The 9th GST council meeting between the centre and the states on January 16 passed off with a broad consensus on several fronts. The roll out of GST would begin by July 1. The centre conceded in leaving 90 per cent dealers in under Rs 1.5 crore annual turnover category within the State government purview.
Another contentious area of levying tax on economic activity within 12 nautical miles of territorial waters was given to states though such rights vest with the centre. The initial roll out of GST by April 1 may not happen now and has been deferred to July 1, 2016. Nevertheless, the movement towards a new GST regime is happening inch-by-inch.
In the next council meeting scheduled on February 18, the officials would sit together to categorize goods under the slabs of 6 per cent, 12 per cent, 18 per cent and 28 per cent. Finance ministers of different states have been making efforts to see that there would be no tax on agriculture products and minimum possible tax on goods used by the common man.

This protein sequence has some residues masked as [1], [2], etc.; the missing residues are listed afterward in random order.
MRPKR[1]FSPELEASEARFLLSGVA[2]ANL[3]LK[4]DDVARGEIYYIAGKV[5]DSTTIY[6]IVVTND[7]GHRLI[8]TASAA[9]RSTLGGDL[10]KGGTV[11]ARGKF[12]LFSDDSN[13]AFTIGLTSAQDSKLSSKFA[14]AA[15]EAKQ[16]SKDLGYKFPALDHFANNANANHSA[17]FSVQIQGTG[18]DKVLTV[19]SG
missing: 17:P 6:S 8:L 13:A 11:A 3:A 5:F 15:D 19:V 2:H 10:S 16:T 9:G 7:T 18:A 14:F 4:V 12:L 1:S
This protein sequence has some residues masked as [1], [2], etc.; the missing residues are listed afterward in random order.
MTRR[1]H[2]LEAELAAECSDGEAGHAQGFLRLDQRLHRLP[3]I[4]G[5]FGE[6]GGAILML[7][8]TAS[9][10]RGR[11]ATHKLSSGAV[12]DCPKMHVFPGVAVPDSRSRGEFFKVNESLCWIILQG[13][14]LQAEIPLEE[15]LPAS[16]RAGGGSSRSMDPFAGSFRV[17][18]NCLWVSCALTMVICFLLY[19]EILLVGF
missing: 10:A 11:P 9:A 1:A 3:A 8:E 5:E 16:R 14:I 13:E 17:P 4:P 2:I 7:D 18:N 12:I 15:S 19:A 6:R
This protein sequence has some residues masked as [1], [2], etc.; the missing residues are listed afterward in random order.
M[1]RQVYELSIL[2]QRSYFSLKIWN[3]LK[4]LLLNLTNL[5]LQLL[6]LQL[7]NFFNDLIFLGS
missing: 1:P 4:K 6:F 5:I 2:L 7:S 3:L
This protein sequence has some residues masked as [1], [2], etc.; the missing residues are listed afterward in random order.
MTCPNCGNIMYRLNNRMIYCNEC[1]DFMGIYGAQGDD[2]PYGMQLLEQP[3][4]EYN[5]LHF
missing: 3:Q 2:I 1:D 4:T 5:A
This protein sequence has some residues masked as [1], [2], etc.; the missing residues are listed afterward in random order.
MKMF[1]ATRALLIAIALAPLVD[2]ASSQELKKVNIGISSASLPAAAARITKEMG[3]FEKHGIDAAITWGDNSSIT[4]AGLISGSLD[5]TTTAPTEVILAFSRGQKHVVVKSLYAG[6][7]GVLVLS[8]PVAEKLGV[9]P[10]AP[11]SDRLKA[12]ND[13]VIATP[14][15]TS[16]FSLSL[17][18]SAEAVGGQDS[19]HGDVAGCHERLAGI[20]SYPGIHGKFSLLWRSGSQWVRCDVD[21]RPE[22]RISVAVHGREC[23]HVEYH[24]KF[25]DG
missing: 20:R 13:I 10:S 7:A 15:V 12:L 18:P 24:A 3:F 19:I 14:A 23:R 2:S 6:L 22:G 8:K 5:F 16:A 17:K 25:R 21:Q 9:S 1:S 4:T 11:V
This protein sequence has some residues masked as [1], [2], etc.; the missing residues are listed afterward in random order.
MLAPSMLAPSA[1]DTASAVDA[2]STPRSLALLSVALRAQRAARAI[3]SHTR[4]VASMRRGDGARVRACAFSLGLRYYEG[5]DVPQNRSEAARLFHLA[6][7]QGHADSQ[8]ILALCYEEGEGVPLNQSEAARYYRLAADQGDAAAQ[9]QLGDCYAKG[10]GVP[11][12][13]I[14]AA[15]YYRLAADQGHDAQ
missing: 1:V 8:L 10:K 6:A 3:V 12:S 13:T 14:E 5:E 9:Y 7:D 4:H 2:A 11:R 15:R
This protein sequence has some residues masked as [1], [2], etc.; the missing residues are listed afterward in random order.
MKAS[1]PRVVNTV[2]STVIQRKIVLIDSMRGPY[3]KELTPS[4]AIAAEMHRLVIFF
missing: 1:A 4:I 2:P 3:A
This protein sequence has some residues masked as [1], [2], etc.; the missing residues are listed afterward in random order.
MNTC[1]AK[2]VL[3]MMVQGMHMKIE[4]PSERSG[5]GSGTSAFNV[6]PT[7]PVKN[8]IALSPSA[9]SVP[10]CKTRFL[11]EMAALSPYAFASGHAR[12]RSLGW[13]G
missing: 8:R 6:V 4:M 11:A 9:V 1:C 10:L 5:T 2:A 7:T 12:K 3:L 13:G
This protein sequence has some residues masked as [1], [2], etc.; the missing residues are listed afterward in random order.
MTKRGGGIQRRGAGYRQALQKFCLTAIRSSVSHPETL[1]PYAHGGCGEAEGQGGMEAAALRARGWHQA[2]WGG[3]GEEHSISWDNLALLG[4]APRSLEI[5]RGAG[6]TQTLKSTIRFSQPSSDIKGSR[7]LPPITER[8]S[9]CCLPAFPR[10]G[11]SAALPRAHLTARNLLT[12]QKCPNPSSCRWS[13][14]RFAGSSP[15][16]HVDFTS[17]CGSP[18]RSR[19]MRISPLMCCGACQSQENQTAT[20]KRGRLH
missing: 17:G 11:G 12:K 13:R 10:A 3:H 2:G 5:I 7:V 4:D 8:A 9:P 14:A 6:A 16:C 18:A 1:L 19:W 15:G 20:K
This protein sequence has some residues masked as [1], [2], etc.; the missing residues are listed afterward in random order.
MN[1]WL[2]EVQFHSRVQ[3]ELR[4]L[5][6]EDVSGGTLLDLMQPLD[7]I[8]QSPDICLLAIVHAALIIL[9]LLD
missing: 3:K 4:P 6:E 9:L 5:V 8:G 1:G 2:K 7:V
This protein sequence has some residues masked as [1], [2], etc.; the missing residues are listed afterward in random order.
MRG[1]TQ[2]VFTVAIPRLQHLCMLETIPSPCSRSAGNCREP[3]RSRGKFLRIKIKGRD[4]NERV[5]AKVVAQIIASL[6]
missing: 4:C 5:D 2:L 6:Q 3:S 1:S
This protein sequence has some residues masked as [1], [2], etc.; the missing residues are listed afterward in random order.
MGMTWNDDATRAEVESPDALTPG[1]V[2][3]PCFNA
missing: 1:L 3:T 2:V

On the issue of differences between states over GST, the centre would intervene and resolve.
Overall there has been a consensus among all the states barring West Bengal which insists a 100 per cent control over the traders with a turnover below Rs 1.5 crore.
The power to levy and collect Integrated-GST, a tax on inter-state movement of goods and services, would lie with centre but by special provisions, states will also be cross-empowered. While there are issues such as dual control over assesses, the fact that with each council meeting some headway is being made augurs well for GST.
The coming days are exciting as several questions on sharing of administration, how is it going to be for large tax players, whether it would be on the basis of revenue or type of supply is to be seen.
The publication of GST laws would be keenly observed as all stake holders prepare for what can be termed as a new regime. Watch this space for more on GST.